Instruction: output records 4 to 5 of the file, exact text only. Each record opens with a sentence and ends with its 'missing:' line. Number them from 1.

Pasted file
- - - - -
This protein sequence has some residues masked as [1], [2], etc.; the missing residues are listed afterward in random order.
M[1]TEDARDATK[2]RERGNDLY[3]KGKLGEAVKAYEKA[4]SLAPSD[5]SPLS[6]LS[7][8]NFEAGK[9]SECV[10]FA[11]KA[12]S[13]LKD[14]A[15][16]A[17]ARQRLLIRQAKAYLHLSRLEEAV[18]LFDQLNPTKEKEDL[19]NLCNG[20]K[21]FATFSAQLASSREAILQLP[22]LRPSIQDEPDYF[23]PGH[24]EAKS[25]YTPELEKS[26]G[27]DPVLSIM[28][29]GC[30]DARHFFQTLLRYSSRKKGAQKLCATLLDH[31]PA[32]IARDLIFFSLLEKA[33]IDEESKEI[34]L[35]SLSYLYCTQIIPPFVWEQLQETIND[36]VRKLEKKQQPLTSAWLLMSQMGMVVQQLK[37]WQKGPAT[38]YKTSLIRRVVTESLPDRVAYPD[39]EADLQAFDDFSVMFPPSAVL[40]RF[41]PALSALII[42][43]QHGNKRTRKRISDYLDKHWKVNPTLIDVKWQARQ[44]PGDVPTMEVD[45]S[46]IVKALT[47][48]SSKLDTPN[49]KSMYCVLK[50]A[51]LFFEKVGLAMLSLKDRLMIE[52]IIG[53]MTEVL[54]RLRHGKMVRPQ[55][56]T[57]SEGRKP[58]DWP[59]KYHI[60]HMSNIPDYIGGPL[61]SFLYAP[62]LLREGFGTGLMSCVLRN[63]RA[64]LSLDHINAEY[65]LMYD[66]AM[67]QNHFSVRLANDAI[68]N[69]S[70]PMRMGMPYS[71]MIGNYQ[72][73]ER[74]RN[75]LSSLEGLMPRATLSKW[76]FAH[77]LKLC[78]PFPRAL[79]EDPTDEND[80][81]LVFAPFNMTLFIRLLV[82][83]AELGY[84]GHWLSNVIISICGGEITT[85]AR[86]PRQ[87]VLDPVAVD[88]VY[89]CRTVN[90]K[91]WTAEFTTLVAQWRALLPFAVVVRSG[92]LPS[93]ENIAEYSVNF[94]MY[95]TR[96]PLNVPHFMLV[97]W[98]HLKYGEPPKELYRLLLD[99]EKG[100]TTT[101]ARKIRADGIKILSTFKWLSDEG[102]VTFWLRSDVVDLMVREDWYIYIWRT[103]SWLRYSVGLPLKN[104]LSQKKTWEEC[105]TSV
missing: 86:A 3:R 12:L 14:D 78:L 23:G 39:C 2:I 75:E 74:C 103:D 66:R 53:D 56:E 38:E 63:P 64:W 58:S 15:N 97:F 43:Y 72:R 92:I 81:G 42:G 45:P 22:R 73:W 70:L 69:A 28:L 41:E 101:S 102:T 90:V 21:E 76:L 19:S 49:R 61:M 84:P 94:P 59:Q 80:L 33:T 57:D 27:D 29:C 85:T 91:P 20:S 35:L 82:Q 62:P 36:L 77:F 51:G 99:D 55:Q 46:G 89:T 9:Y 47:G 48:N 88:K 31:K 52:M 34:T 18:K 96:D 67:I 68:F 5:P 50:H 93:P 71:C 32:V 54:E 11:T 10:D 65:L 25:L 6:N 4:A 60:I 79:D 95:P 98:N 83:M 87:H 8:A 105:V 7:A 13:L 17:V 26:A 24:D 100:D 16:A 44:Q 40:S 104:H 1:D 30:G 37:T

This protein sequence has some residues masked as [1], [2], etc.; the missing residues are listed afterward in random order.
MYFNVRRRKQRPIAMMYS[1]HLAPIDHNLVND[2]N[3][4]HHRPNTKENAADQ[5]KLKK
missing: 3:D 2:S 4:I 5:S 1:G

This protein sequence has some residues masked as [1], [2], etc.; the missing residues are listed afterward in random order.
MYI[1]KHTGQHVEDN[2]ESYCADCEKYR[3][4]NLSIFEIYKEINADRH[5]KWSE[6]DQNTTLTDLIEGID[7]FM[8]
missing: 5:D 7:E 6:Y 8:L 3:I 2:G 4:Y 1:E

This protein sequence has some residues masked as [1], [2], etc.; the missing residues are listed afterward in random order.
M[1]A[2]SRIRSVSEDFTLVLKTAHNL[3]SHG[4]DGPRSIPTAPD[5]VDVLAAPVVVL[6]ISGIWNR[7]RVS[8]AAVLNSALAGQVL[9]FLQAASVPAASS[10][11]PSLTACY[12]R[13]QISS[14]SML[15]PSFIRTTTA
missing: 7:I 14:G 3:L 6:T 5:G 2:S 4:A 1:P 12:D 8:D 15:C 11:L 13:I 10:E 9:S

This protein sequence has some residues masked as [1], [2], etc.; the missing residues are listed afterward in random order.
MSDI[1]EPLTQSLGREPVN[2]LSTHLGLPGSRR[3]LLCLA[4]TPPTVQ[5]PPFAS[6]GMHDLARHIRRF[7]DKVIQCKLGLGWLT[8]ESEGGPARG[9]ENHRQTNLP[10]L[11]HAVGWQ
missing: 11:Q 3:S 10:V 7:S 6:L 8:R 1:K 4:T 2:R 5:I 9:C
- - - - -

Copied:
This protein sequence has some residues masked as [1], [2], etc.; the missing residues are listed afterward in random order.
M[1]A[2]SRIRSVSEDFTLVLKTAHNL[3]SHG[4]DGPRSIPTAPD[5]VDVLAAPVVVL[6]ISGIWNR[7]RVS[8]AAVLNSALAGQVL[9]FLQAASVPAASS[10][11]PSLTACY[12]R[13]QISS[14]SML[15]PSFIRTTTA
missing: 7:I 14:G 3:L 6:T 5:G 2:S 4:A 1:P 12:D 8:D 15:C 11:L 13:I 10:E 9:S

This protein sequence has some residues masked as [1], [2], etc.; the missing residues are listed afterward in random order.
MSDI[1]EPLTQSLGREPVN[2]LSTHLGLPGSRR[3]LLCLA[4]TPPTVQ[5]PPFAS[6]GMHDLARHIRRF[7]DKVIQCKLGLGWLT[8]ESEGGPARG[9]ENHRQTNLP[10]L[11]HAVGWQ
missing: 11:Q 3:S 10:V 7:S 6:L 8:R 1:K 4:T 2:R 5:I 9:C